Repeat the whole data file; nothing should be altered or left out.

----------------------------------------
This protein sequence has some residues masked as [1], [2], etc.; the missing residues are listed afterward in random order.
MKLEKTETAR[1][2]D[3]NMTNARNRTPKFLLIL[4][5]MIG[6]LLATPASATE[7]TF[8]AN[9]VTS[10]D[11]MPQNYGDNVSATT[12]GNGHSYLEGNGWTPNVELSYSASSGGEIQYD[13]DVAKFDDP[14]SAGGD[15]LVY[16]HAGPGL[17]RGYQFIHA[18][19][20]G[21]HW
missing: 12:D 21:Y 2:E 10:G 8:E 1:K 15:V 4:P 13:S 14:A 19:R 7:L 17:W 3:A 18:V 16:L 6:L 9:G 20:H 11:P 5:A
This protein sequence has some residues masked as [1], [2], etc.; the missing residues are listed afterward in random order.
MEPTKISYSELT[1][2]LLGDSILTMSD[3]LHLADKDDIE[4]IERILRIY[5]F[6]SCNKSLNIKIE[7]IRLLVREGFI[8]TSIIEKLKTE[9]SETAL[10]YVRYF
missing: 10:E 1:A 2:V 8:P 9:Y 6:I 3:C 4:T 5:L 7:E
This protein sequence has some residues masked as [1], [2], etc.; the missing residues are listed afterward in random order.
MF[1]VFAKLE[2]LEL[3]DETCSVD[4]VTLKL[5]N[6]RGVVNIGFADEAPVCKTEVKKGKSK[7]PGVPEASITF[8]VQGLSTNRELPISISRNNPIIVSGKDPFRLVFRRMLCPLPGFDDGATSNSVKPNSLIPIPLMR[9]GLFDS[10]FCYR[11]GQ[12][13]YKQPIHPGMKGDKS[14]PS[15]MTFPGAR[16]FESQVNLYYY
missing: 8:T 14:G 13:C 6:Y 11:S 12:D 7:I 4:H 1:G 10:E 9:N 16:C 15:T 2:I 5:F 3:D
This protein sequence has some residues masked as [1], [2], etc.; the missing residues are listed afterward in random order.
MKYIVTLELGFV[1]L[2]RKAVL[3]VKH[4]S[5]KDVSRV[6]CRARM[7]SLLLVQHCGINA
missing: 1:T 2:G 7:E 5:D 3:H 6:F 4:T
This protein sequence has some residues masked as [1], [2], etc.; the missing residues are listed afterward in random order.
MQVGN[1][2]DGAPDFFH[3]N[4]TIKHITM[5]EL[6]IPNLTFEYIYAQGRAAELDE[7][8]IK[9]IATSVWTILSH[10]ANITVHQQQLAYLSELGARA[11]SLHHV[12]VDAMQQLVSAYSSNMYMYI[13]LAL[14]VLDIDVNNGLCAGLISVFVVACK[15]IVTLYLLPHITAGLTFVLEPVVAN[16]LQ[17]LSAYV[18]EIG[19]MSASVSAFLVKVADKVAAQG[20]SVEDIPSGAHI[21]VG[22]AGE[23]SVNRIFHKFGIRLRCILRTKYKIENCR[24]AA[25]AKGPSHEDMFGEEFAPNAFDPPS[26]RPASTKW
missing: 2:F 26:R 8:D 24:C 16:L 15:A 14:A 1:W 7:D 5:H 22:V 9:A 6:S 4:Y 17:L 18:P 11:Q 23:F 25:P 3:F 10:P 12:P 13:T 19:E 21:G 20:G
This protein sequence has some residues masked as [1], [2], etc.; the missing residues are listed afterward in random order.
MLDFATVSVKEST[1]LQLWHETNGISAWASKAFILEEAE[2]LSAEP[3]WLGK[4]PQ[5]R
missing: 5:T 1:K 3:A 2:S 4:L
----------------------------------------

This protein sequence has some residues masked as [1], [2], etc.; the missing residues are listed afterward in random order.
MKLEKTETAR[1][2]D[3]NMTNARNRTPKFLLIL[4][5]MIG[6]LLATPASATE[7]TF[8]AN[9]VTS[10]D[11]MPQNYGDNVSATT[12]GNGHSYLEGNGWTPNVELSYSASSGGEIQYD[13]DVAKFDDP[14]SAGGD[15]LVY[16]HAGPGL[17]RGYQFIHA[18][19][20]G[21]HW
missing: 12:D 21:Y 2:E 10:G 8:E 1:K 15:V 4:P 13:S 14:A 19:R 7:L 17:W 3:A 18:V 16:L 6:L 9:G 20:H 11:P 5:A
This protein sequence has some residues masked as [1], [2], etc.; the missing residues are listed afterward in random order.
MEPTKISYSELT[1][2]LLGDSILTMSD[3]LHLADKDDIE[4]IERILRIY[5]F[6]SCNKSLNIKIE[7]IRLLVREGFI[8]TSIIEKLKTE[9]SETAL[10]YVRYF
missing: 10:E 1:A 2:V 8:P 9:Y 6:I 3:C 4:T 5:L 7:E
This protein sequence has some residues masked as [1], [2], etc.; the missing residues are listed afterward in random order.
MF[1]VFAKLE[2]LEL[3]DETCSVD[4]VTLKL[5]N[6]RGVVNIGFADEAPVCKTEVKKGKSK[7]PGVPEASITF[8]VQGLSTNRELPISISRNNPIIVSGKDPFRLVFRRMLCPLPGFDDGATSNSVKPNSLIPIPLMR[9]GLFDS[10]FCYR[11]GQ[12][13]YKQPIHPGMKGDKS[14]PS[15]MTFPGAR[16]FESQVNLYYY
missing: 8:T 14:G 13:C 6:Y 11:S 12:D 7:I 4:H 1:G 10:E 9:N 16:C 15:T 2:I 5:F 3:D
This protein sequence has some residues masked as [1], [2], etc.; the missing residues are listed afterward in random order.
MKYIVTLELGFV[1]L[2]RKAVL[3]VKH[4]S[5]KDVSRV[6]CRARM[7]SLLLVQHCGINA
missing: 1:T 2:G 7:E 5:D 3:H 6:F 4:T
This protein sequence has some residues masked as [1], [2], etc.; the missing residues are listed afterward in random order.
MQVGN[1][2]DGAPDFFH[3]N[4]TIKHITM[5]EL[6]IPNLTFEYIYAQGRAAELDE[7][8]IK[9]IATSVWTILSH[10]ANITVHQQQLAYLSELGARA[11]SLHHV[12]VDAMQQLVSAYSSNMYMYI[13]LAL[14]VLDIDVNNGLCAGLISVFVVACK[15]IVTLYLLPHITAGLTFVLEPVVAN[16]LQ[17]LSAYV[18]EIG[19]MSASVSAFLVKVADKVAAQG[20]SVEDIPSGAHI[21]VG[22]AGE[23]SVNRIFHKFGIRLRCILRTKYKIENCR[24]AA[25]AKGPSHEDMFGEEFAPNAFDPPS[26]RPASTKW
missing: 2:F 26:R 8:D 24:C 16:L 15:A 14:A 1:W 7:D 5:H 22:V 9:A 6:S 4:Y 17:L 18:P 11:Q 23:F 25:P 3:F 10:P 12:P 13:T 19:E 21:G 20:G
This protein sequence has some residues masked as [1], [2], etc.; the missing residues are listed afterward in random order.
MLDFATVSVKEST[1]LQLWHETNGISAWASKAFILEEAE[2]LSAEP[3]WLGK[4]PQ[5]R
missing: 5:T 1:K 3:A 2:S 4:L